“If Jacksonians begin to perceive the war as unwinnable or a failure, there will be little future support for an expansive foreign policy that focuses on promoting democracy,” according to Fukuyama. “That in turn could drive the 2008 Republican presidential primaries in ways likely to affect the future of American foreign policy as a whole.”
That Katrina’s wrath was focused on the Deep South, the heartland of the “Jacksonians” (named for former President Andrew Jackson, the brutal Indian fighter who also, coincidentally, expelled the British from the United States at the Battle of New Orleans in 1814) was especially ironic—and potentially politically significant—given the weight Fukuyama gives that constituency in sustaining Bush’s aggressive unilateralism.
“I think there are a lot of southern Republicans who are asking why we’re still spending blood and treasure in Iraq and Afghanistan when we can’t seem to take care of our own at home,” said one Congressional aide this week. “Katrina brings home those kinds of policy choices in a very dramatic and concrete way.”
That thinking is certain to have an impact on foreign policy, according to Charles Kupchan, a foreign policy specialist at the Council on Foreign Relations.
“On balance, the impact of Katrina will likely be to make the United States more inwardly focused,” he told Inter Press Service. “I think the American public will tend to say, ‘We have plenty of troubles here at home. Why should we be doing such heavy lifting abroad?’”
“Iraq has been an unpopular war, and its prosecution is eating up ever more political and financial capital, so I think Katrina on balance will dampen the appetite for a wide range of global commitments,” he added.
Indeed, the American Conservative Union (ACU), another Jacksonian bastion that has been very reluctant to criticize the five-billion-dollars-a-month costs of the Iraq War and the nearly 500-billion-dollar annual-defense budget, issued a statement Tuesday warning of a political revolt by its constituents.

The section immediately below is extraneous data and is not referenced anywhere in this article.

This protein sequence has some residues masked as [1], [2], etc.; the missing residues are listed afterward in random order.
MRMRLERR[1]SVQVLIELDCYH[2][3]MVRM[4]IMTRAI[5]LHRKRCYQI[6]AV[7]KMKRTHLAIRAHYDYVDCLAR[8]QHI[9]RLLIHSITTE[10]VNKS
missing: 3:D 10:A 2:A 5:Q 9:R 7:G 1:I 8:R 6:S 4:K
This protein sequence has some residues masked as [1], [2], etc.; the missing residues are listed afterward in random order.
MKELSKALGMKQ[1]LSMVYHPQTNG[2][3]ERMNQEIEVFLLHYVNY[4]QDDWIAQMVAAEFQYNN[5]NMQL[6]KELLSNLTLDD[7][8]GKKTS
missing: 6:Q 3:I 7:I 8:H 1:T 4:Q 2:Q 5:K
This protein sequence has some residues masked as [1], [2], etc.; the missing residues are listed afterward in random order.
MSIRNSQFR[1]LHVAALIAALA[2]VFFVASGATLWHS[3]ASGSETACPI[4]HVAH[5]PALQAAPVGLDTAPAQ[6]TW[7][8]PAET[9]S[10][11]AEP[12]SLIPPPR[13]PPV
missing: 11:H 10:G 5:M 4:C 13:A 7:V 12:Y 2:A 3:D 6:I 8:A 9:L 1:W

“(C)onservatives throughout the United States are increasingly losing faith in the president and the Republican leadership in Congress to adequately prioritize and rein in overall federal spending,” said ACU president David Keene.
He noted that even before Katrina, “American taxpayers have witnessed the largest spending increase under any preceding president and Congress since the Great Depression.”
Anatol Lieven, a foreign policy analyst at the New America Foundation, also foresees foreign policy consequences to Katrina. “I wouldn’t call it withdrawal from the world, but there had already been a certain tailoring of ambition as a result of Iraq,” he said. “But Katrina will push it further both because of the public mood and the financial constraints.”
As to whether such a retreat would be one of “pugnacious isolationism” or, as Hoagland put it, a “humbler, more cooperative” course, remains uncertain.
Judging by Washington’s performance at the World Summit at the United Nations this week, the Jacksonians, one of whose foremost exponents is U.S. Amb. John Bolton, retains the upper hand—although the U.S. negotiating position was obviously worked out before Katrina hit.
Jim Lobe contributes to the Right Web project of the International Relations Center (www.irc-online.org) and is a regular writer for Inter-Press Service, which first published this analysis.